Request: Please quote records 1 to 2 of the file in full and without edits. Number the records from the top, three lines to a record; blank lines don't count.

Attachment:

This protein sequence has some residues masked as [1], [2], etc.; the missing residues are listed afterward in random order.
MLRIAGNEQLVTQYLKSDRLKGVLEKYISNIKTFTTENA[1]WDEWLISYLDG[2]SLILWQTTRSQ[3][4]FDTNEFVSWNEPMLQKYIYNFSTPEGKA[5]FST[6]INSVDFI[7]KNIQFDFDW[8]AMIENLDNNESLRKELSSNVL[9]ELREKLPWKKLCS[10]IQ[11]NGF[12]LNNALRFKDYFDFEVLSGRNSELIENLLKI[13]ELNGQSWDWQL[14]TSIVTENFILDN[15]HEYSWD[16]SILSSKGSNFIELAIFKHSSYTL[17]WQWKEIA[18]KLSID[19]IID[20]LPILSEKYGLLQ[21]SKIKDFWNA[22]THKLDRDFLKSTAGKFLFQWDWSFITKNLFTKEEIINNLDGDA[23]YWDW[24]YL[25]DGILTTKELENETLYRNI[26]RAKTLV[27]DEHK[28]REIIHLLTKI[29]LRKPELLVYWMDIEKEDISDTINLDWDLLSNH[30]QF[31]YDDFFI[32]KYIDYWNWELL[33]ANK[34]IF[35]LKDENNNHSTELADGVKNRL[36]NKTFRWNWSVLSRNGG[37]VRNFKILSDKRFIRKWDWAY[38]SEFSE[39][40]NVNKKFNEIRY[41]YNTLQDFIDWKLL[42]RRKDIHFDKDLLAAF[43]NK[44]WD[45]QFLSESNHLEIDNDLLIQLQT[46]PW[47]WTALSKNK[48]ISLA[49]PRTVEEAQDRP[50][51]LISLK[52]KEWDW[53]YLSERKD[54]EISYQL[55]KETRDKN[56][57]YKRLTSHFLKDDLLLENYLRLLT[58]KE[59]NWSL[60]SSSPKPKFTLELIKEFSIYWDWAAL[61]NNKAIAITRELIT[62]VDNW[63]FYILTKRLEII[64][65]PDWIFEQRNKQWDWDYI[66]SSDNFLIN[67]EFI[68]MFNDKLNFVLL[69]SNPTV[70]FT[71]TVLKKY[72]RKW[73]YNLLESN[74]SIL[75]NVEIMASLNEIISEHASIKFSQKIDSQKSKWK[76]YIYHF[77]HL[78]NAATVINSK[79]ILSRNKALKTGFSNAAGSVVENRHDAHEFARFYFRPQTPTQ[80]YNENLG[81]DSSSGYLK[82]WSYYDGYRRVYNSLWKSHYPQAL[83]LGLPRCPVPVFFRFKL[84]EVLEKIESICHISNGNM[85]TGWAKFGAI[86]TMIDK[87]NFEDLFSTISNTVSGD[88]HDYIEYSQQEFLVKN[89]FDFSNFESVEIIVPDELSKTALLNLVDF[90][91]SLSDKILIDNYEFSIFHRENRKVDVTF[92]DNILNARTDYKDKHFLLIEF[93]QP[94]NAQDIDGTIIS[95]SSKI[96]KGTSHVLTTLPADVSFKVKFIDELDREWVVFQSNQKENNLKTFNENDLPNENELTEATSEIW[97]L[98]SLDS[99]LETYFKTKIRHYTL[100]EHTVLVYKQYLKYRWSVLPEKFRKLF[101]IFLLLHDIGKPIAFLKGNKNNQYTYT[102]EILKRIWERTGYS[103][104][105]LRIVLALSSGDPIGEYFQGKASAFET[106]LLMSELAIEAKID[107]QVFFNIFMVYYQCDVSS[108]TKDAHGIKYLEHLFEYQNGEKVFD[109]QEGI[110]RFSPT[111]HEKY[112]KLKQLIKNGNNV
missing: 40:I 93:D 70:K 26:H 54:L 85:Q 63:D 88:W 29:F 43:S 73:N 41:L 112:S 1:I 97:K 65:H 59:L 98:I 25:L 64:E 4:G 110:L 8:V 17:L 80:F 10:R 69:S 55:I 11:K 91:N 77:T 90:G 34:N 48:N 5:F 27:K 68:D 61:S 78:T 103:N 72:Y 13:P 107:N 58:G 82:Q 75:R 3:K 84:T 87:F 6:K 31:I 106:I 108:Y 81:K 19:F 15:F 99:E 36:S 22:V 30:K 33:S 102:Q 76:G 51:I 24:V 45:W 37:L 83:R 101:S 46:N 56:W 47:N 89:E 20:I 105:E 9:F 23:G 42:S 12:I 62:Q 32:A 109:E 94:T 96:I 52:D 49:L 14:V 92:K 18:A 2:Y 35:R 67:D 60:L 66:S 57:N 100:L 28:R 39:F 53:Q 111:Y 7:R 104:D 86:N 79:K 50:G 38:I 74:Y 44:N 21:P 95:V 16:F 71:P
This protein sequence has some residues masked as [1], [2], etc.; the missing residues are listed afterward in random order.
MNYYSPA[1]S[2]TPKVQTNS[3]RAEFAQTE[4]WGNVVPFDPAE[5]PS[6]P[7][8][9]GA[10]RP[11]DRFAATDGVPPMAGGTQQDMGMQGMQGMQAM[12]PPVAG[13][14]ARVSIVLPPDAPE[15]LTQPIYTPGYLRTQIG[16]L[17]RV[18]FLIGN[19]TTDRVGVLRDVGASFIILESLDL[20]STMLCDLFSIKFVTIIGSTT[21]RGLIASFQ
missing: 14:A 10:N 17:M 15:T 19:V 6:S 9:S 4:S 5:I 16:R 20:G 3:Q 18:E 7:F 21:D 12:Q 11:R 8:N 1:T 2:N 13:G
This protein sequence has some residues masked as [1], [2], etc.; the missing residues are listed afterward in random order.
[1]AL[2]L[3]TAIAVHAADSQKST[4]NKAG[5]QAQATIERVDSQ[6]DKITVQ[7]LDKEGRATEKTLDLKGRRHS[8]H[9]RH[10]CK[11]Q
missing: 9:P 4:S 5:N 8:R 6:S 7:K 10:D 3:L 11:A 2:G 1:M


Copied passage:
This protein sequence has some residues masked as [1], [2], etc.; the missing residues are listed afterward in random order.
MLRIAGNEQLVTQYLKSDRLKGVLEKYISNIKTFTTENA[1]WDEWLISYLDG[2]SLILWQTTRSQ[3][4]FDTNEFVSWNEPMLQKYIYNFSTPEGKA[5]FST[6]INSVDFI[7]KNIQFDFDW[8]AMIENLDNNESLRKELSSNVL[9]ELREKLPWKKLCS[10]IQ[11]NGF[12]LNNALRFKDYFDFEVLSGRNSELIENLLKI[13]ELNGQSWDWQL[14]TSIVTENFILDN[15]HEYSWD[16]SILSSKGSNFIELAIFKHSSYTL[17]WQWKEIA[18]KLSID[19]IID[20]LPILSEKYGLLQ[21]SKIKDFWNA[22]THKLDRDFLKSTAGKFLFQWDWSFITKNLFTKEEIINNLDGDA[23]YWDW[24]YL[25]DGILTTKELENETLYRNI[26]RAKTLV[27]DEHK[28]REIIHLLTKI[29]LRKPELLVYWMDIEKEDISDTINLDWDLLSNH[30]QF[31]YDDFFI[32]KYIDYWNWELL[33]ANK[34]IF[35]LKDENNNHSTELADGVKNRL[36]NKTFRWNWSVLSRNGG[37]VRNFKILSDKRFIRKWDWAY[38]SEFSE[39][40]NVNKKFNEIRY[41]YNTLQDFIDWKLL[42]RRKDIHFDKDLLAAF[43]NK[44]WD[45]QFLSESNHLEIDNDLLIQLQT[46]PW[47]WTALSKNK[48]ISLA[49]PRTVEEAQDRP[50][51]LISLK[52]KEWDW[53]YLSERKD[54]EISYQL[55]KETRDKN[56][57]YKRLTSHFLKDDLLLENYLRLLT[58]KE[59]NWSL[60]SSSPKPKFTLELIKEFSIYWDWAAL[61]NNKAIAITRELIT[62]VDNW[63]FYILTKRLEII[64][65]PDWIFEQRNKQWDWDYI[66]SSDNFLIN[67]EFI[68]MFNDKLNFVLL[69]SNPTV[70]FT[71]TVLKKY[72]RKW[73]YNLLESN[74]SIL[75]NVEIMASLNEIISEHASIKFSQKIDSQKSKWK[76]YIYHF[77]HL[78]NAATVINSK[79]ILSRNKALKTGFSNAAGSVVENRHDAHEFARFYFRPQTPTQ[80]YNENLG[81]DSSSGYLK[82]WSYYDGYRRVYNSLWKSHYPQAL[83]LGLPRCPVPVFFRFKL[84]EVLEKIESICHISNGNM[85]TGWAKFGAI[86]TMIDK[87]NFEDLFSTISNTVSGD[88]HDYIEYSQQEFLVKN[89]FDFSNFESVEIIVPDELSKTALLNLVDF[90][91]SLSDKILIDNYEFSIFHRENRKVDVTF[92]DNILNARTDYKDKHFLLIEF[93]QP[94]NAQDIDGTIIS[95]SSKI[96]KGTSHVLTTLPADVSFKVKFIDELDREWVVFQSNQKENNLKTFNENDLPNENELTEATSEIW[97]L[98]SLDS[99]LETYFKTKIRHYTL[100]EHTVLVYKQYLKYRWSVLPEKFRKLF[101]IFLLLHDIGKPIAFLKGNKNNQYTYT[102]EILKRIWERTGYS[103][104][105]LRIVLALSSGDPIGEYFQGKASAFET[106]LLMSELAIEAKID[107]QVFFNIFMVYYQCDVSS[108]TKDAHGIKYLEHLFEYQNGEKVFD[109]QEGI[110]RFSPT[111]HEKY[112]KLKQLIKNGNNV
missing: 40:I 93:D 70:K 26:H 54:L 85:Q 63:D 88:W 29:F 43:S 73:N 41:L 112:S 1:I 97:K 65:H 59:L 98:I 25:L 64:E 4:G 110:L 8:V 17:L 80:F 10:R 69:S 55:I 11:K 91:N 77:T 90:G 34:N 48:N 5:F 27:K 68:D 61:S 78:T 103:N 72:Y 13:P 107:N 58:G 82:Q 75:R 3:K 84:T 87:F 6:K 31:I 106:I 108:Y 81:K 19:F 15:F 99:E 36:S 22:V 30:K 33:S 102:Q 76:G 51:I 24:V 45:W 37:L 83:R 101:S 46:N 56:W 47:N 89:E 20:I 105:E 9:F 23:G 42:S 12:I 62:Q 32:A 109:E 94:T 96:I 52:D 49:L 14:V 92:K 18:A 2:Y 35:R 67:D 60:L 66:S 57:N 100:L 28:R 39:F 53:Q 111:Y 7:R 104:D 86:N 79:K 50:G 38:I 74:Y 44:N 21:P 95:V 16:F 71:P
This protein sequence has some residues masked as [1], [2], etc.; the missing residues are listed afterward in random order.
MNYYSPA[1]S[2]TPKVQTNS[3]RAEFAQTE[4]WGNVVPFDPAE[5]PS[6]P[7][8][9]GA[10]RP[11]DRFAATDGVPPMAGGTQQDMGMQGMQGMQAM[12]PPVAG[13][14]ARVSIVLPPDAPE[15]LTQPIYTPGYLRTQIG[16]L[17]RV[18]FLIGN[19]TTDRVGVLRDVGASFIILESLDL[20]STMLCDLFSIKFVTIIGSTT[21]RGLIASFQ
missing: 14:A 10:N 17:M 15:T 19:V 6:S 9:S 4:S 5:I 16:R 20:G 3:Q 18:E 7:F 21:D 12:Q 11:R 8:N 1:T 2:N 13:G